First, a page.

Wednesday, May 14, 2014

An Oddity of This Winter's Precipitation over the Western U.S.

Take a look at this winter's precipitation along the U.S. West Coast from mid-November through mid-May, particularly how much it deviated from normal (the precipitation departure from average). (image below) The most dramatic departure from normal extended from the southern Oregon coast down to central California, with large precipitation deficits (ranging up to 16-20 inches!) also over the Sierra Nevada.   You will notice that the Washington Cascades were the wettest place on the map, reaching 12-16 inches above normal.   But interestingly, the Washington coast was quite a bit drier than normal, and eastern Washington was a few inches below normal.   The northern Rockies were wet.  

We can look at the % of normal precipitation for the same period as an alternative (see below).  A somewhat similar story but southern California, Arizona, and New Mexico show up as being much drier than normal in terms of percentages: much of region received less than 50% of normal precipitation.

Here are the same maps but blow-ups for Washington State.  The Cascades and the western slopes are wetter than normal ,while  the eastern slopes of the Cascades, the Columbia Basin, the coast, and the western Puget Sound lowlands are dry.  Why in the world do we see this pattern?  Why would the mountains and western slopes be wet while most of the rest of the state was drier than normal?

Very strange. What could explain this pattern?  If wet storms were more frequent over the Cascades, why was the coast dry?

I suspect I know the answer to this

 The first part of the winter was quite dry over the the entire region and we did not get many strong storms at all.  The precipitation turned on during the second half of the winter, starting in early February.  And during that period the precipitation was mainly limited to central Oregon northward.    The flow was still anomalous with unusual ridging (high pressure) over California and lower than normal pressure over British Columbia.  Such a pattern would tend to produce westerly/northwesterly flow over Washington the lower atmosphere, rather than the more typical southwesterly flow.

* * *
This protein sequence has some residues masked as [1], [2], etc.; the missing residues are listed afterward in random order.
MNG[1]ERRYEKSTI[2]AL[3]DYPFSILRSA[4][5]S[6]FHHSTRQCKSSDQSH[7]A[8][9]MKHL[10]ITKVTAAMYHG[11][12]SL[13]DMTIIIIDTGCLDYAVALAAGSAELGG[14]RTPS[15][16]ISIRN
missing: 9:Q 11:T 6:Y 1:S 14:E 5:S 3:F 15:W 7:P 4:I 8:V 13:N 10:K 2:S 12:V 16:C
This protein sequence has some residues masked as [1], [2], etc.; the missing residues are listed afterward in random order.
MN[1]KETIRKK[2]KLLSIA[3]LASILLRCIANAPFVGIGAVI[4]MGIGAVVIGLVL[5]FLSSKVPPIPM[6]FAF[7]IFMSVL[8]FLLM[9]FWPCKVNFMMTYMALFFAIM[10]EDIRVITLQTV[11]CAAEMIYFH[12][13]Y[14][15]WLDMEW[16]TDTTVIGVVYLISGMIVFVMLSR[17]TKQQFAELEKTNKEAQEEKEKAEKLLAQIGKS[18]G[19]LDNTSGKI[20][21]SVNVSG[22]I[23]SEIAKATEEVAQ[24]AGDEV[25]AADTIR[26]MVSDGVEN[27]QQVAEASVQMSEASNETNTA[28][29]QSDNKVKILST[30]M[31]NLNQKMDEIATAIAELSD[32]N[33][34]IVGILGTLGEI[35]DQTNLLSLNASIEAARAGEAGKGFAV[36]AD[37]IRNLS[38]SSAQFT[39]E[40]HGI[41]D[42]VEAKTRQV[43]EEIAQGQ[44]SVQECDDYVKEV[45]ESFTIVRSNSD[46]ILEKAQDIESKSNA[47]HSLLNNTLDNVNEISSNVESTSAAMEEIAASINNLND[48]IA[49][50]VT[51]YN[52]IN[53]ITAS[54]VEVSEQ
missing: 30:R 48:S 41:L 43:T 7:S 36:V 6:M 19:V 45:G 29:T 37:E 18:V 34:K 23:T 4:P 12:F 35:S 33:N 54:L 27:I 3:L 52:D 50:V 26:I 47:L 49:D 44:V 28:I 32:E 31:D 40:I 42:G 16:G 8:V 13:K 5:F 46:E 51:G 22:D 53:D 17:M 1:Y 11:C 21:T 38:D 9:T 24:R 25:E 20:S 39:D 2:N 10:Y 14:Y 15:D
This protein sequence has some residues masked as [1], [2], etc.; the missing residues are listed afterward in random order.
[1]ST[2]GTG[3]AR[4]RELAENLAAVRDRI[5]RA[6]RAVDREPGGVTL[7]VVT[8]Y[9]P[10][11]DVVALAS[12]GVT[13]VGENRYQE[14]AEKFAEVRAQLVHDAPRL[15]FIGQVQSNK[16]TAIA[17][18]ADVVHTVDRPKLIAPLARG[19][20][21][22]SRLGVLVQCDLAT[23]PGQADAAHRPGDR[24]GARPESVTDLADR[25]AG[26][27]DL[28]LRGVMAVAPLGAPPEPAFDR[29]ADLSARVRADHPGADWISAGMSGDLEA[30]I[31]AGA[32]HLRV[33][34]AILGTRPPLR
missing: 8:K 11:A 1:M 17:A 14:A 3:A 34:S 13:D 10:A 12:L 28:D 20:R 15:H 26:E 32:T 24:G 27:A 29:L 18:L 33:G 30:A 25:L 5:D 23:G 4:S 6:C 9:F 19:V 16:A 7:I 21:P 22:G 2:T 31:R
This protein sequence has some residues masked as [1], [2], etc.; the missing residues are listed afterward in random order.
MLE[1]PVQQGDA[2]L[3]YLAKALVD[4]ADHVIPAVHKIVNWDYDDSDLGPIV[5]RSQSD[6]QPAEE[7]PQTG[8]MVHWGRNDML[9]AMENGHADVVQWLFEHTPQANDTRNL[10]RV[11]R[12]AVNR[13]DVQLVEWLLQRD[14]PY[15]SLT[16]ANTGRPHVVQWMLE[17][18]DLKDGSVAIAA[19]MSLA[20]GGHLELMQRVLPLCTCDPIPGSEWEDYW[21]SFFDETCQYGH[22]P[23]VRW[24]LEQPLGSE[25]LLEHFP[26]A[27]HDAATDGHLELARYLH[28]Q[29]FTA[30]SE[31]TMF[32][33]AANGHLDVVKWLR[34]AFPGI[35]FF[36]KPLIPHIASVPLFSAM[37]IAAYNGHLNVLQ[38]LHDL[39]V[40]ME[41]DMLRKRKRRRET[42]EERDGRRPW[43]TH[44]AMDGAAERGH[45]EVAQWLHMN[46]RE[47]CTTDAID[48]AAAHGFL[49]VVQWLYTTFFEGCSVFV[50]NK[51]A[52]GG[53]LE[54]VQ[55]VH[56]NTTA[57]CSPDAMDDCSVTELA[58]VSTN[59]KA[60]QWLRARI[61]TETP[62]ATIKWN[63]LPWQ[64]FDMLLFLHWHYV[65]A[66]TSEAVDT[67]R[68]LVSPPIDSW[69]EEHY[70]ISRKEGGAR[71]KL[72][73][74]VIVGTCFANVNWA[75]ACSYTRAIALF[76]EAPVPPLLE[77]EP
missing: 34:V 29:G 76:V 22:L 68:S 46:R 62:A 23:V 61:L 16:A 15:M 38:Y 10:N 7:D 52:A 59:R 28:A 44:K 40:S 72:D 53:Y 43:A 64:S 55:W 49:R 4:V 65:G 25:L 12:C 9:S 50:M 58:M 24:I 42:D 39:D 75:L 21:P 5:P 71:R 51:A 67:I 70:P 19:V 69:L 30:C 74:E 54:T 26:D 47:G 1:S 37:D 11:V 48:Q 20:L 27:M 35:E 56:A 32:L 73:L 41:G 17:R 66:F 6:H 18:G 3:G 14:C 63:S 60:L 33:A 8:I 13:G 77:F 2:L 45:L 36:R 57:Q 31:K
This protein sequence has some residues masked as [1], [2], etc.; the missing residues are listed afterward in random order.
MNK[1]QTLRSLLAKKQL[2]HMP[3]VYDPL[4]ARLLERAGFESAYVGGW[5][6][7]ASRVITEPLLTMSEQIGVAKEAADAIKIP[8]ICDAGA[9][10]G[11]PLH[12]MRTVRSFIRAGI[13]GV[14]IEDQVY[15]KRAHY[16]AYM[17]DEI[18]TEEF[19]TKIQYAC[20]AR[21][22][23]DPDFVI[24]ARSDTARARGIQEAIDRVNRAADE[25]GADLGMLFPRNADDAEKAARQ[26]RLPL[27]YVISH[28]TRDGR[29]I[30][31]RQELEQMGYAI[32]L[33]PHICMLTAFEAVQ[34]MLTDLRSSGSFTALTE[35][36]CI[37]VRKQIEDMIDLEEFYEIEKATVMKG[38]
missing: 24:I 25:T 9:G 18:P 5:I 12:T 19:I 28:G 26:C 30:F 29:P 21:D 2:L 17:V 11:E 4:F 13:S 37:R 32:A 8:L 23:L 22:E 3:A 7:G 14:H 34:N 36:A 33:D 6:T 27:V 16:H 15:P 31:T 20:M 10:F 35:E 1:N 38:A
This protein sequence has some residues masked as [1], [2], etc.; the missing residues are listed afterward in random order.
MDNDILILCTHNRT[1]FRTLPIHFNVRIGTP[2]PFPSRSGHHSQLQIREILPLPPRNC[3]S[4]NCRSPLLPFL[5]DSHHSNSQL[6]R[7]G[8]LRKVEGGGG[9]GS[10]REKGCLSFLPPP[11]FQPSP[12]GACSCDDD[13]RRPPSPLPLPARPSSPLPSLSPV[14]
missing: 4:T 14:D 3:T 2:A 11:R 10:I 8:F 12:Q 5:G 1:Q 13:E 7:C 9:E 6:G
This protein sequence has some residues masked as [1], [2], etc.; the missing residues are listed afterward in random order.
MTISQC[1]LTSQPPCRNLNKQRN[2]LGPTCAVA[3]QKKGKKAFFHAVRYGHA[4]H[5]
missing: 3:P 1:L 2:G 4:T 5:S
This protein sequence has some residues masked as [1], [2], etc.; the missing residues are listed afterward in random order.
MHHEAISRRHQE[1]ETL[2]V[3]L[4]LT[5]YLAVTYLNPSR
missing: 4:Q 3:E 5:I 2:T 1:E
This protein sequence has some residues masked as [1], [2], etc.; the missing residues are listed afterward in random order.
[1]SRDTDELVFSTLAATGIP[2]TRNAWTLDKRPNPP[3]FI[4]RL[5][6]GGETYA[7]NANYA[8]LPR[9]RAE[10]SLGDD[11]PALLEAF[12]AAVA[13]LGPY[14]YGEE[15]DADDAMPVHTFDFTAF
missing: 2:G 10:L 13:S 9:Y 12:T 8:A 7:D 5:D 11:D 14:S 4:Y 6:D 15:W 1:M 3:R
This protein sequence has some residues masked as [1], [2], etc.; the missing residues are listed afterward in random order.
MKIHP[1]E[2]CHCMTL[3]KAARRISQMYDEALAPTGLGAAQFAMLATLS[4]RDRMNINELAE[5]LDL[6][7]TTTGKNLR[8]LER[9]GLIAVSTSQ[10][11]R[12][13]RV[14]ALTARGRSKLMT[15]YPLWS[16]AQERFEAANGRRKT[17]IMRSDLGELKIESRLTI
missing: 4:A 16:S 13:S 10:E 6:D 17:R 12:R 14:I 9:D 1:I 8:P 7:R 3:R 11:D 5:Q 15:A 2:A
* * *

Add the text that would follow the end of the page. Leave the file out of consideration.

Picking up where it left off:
That is the key.

     Westerly flow tends to drop large amounts of precipitation on the windward slopes and crests of north-south oriented high mountain ranges, like the Cascades.   But such flow promotes drying east of the Cascade crest as the air is forced to descend and warm.   Southwesterly flow produces heavy precipitation along the coast and Olympics, while northwesterly flow is drier.  And westerly/northwesterly flow produces descent (and drying) to the east of the Olympics.   It all fits.  But can we prove it?

    I think I know how.  Let's examine the flow at around 5000 ft (850 hPa pressure) for the wet period from mid-February though mid-April.   Below is the difference from normal of the flow averaged over that period .   We call this the height anomaly. As I suspected, the heights were higher than normal (red/orange colors)  over CA and southern Oregon and lower than normal to the north.   This produced a large north-south gradient in heights (or pressure), which would produce stronger winds than normal over the Northwest from a westerly or northwesterly direction. The black arrows show you the anomalous winds during that period (they are draw parallel to the colored lines).  They are from the west to northwest over Washington.

   So this explains what happened....with higher heights than normal to our south we had stronger westerly/northwesterly winds than normal, which produce more upslope than normal on the Cascades and more downslope to their lee. Locations to the lee of the Olympics and coastal mountains were also drier.


Unknown said...

Wettest February-April in history at Sea-Tac.

Ben Green said...

Fantastic analysis Cliff!
Agree completely from my perspective on Hood Canal...not so many extremely wet southwesterly flow events to bring us heavy rain (and therefore no heavy precip to give us our Hood Canal wet bulb cooling snowstorms, either!)
Better luck next winter I guess.

Just AboveNOAA said...

Hey Professor, here's a (trivial) opportunity to teach the unwashed:

Occasionally, like happened thursday(15may2014), while watching the standard weather radar I noticed that substantial echos notably appear in-situ, as opposed to come meandering in (usually from the west, of course)

So is this slightly unusual situation the case of water vapor (a)'condensing' in-situ? (2) somehow changing altitude to become radar visible (iii) other radar smoke n' mirrors (\nabla) a violation of conservation of matter/space-alien teleportation or what?